“Once the oil leaves the dock, Kinder Morgan holds no obligation or responsibility, even ten metres out — that’s the carrier’s liability.”
At the last two information events in Chilliwack, Kinder Morgan brought a large team of professionals and specialized aids to cover an exhaustive range of issues. Resembling a Royal Commission, everything concerning the proposed pipeline was in the tow of a Subject Matter Expert and neatly secured in a rolling briefcase. The first audience was the full Board of the Fraser Valley Regional District (FVRD) and the second, an invited group of government regulatory officials, community leaders and representatives of major environmental organizations. Audiences with a formidable amount of assembled oversight.
The new pipeline, it seems, is as complicated as the first mission to the moon, with a robust 15,000 page draft plan, guiding a small army of civil engineers, scientists and project leads. It took no less than nine expert presenters with technical analysts standing by, to present an hour and a half project overview to the FVRD Board. Sitting two rows deep, the project leads extolled advanced science and gleaned wisdom distilled from forensic analysis of past catastrophes. The presentation team successfully stick-handled their way through the Boards member’s queries; air quality, the depth of the pipeline in deep rooted agricultural crops, financial compensation capacity and riparian protection.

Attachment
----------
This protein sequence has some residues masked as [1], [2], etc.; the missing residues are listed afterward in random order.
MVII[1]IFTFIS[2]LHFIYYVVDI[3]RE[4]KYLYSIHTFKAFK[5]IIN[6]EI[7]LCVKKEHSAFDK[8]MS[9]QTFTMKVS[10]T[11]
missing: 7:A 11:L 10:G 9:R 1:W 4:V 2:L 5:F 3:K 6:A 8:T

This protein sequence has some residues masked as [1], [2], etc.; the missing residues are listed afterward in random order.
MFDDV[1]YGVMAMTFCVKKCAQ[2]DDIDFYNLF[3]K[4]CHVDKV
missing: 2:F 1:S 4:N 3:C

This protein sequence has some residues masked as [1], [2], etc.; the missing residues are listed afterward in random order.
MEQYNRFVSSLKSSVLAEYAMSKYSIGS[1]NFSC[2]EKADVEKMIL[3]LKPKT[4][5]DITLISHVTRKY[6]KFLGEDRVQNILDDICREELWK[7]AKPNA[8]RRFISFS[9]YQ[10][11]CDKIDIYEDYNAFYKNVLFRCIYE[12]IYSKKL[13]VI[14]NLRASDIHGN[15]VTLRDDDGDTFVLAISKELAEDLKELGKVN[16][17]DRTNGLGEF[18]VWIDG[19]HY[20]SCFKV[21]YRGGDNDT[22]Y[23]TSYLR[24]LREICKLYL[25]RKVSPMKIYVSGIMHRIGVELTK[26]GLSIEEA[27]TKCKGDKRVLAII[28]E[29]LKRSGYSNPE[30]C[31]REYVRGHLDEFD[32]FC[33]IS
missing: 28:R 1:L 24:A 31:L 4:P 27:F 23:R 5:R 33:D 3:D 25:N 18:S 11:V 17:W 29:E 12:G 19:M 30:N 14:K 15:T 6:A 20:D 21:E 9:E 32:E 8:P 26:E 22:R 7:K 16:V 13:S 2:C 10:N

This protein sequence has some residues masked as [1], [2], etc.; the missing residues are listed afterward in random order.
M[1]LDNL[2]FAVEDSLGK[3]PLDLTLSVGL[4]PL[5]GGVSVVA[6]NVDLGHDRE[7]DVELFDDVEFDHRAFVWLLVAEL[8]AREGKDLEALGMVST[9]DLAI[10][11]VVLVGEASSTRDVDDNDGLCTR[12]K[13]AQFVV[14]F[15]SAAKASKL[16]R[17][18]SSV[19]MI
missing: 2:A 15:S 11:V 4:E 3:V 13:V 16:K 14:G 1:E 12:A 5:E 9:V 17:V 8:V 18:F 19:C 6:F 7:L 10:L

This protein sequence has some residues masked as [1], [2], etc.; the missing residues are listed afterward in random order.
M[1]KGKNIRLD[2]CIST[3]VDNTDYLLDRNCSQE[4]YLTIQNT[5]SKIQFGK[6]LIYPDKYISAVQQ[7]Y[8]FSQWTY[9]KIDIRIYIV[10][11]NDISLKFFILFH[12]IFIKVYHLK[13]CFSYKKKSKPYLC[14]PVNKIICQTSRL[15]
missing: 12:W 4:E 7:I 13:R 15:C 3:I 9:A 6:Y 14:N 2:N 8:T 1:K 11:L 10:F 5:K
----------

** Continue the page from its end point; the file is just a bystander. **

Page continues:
The second event was a long afternoon of Kinder Morgan being slow cooked by fully qualified, and at times pointed, questions from a highly informed group of community leaders, advocates and government agency analysts. Kinder Morgan walked away roughed up, limping a bit, but uninjured. Every concern it seemed, had a graph, a published opinion or a mitigation plan and supposedly every bit of it, was reasonable, given the daunting task of moving extremely heavy oil, over mountains, in February.